Technical Principles of Spectrum Allocation
53 Pages Posted: 1 Apr 2013 Last revised: 31 Mar 2017
Date Written: 2013
Spectrum allocation and management is an ongoing process that will benefit from guidance by a set of fundamental technical principles. Historically, spectrum allocation has been an ad hoc, piecemeal system driven by the logic of the moment: in most cases, a commercial enterprise or government agency with a need requested an allocation, and if the regulator agreed, it allocated the best available fit from the inventory. In other cases, spectrum assignment has been initiated by the regulator itself, either to good effect or otherwise.
The result of 80 years of ad hoc allocation is a system in which neighboring allocations sometimes pose tremendous burdens on each other, particularly in cases where high-power systems adjoin low-power ones. Such allocation errors give rise to intractable disputes over spectrum usage rights. Market dynamics are helpful, but not altogether sufficient to create a system of rational allocation as each player maximizes its own interests, which in the short term preserve inefficient allocations in the overall frequency map.
A more rational system of spectrum assignment would respect the principles that are evident in the operation of actual high-demand, high-performance, and high-efficiency wireless networks and in the trajectory of near-term spectrum research and development. In brief, these principles are:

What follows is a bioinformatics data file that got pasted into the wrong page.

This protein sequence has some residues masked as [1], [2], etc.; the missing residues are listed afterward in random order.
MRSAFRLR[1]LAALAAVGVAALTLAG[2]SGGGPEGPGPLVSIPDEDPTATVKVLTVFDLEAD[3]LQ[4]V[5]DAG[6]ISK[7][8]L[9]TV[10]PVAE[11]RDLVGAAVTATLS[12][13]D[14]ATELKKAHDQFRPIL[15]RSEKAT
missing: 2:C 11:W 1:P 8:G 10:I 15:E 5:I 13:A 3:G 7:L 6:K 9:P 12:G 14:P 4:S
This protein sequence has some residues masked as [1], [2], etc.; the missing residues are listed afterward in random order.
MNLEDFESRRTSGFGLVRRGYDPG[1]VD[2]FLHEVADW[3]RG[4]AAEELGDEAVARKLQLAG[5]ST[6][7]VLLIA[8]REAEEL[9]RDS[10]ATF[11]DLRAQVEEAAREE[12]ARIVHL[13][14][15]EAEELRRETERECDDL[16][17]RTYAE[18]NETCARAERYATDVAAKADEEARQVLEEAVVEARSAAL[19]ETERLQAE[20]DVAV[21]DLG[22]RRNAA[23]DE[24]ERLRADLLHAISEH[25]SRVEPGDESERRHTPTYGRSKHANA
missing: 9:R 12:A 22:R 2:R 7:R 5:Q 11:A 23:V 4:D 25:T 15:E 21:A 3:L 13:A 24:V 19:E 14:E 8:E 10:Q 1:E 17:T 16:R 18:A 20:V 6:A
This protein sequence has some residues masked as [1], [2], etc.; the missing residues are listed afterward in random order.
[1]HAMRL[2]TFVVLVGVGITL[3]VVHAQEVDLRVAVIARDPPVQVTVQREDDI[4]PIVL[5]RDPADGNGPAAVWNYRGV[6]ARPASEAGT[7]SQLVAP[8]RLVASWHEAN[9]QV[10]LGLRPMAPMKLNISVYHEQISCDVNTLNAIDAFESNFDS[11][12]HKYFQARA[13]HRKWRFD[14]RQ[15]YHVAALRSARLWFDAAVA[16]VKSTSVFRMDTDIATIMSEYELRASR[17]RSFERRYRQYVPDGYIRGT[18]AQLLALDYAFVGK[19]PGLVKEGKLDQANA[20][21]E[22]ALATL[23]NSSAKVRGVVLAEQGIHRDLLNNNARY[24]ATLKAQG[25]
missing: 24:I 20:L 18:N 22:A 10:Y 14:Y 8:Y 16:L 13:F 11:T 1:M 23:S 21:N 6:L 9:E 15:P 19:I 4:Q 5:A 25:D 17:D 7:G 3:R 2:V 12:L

1. Upgrade and Repack: When upgrades to existing systems will free up spectrum for additional uses, as was the case in the DTV transition, require the upgrade and reassign the excess.
2. Strive for Sharing: Prefer assignments that serve multiple users, as general-purpose commercial networks do, over those for single users, as some government systems do.
3. Reward Application Flexibility: Prefer assignments that support a variety of applications over those that support a single application.
4. Optimize Dynamic Capacity Assignment: Prefer networks that allow capacity to be adjusted on demand to those that allocate capacity statically.
5. Permit Technology Upgrade Flexibility: Allow technology upgrades without permission and with a minimum of coordination.
6. Recognize Aggregation Efficiency: Prefer large allocations over small ones to minimize guardband losses.
7. Create Facilities-Based Competition: Allocate spectrum to multiple systems of the same general kind in order to create market competition and technical resiliency.
8. Reward High-Performance Receivers: Favor systems of high-performance receivers over those that can’t tolerate common sources of RF noise, and penalize low-performance receivers.
9. Allocate in All Relevant Dimensions: Allocate “patches” of spectrum by frequency, power level, place, transmission direction, beam spread, modulation, coding, and time.
10. Promote New Technologies: Use rules modification and market transactions rather than exclusive allocation as a means of enabling future generations of spectrum technologies.
These allocation principles flow from empirical knowledge of the nature of spectrum, the current state of the art in radio engineering, and the likely timeline of new developments in radio engineering.
They are complemented by an analysis of research initiatives on spectrum utilization that may make the entire enterprise of spectrum allocation by regulators moot.
Keywords: Spectrum, Regulation, Dynamic Spectrum Allocation, Regulatory Principles, Radio Frequency Research
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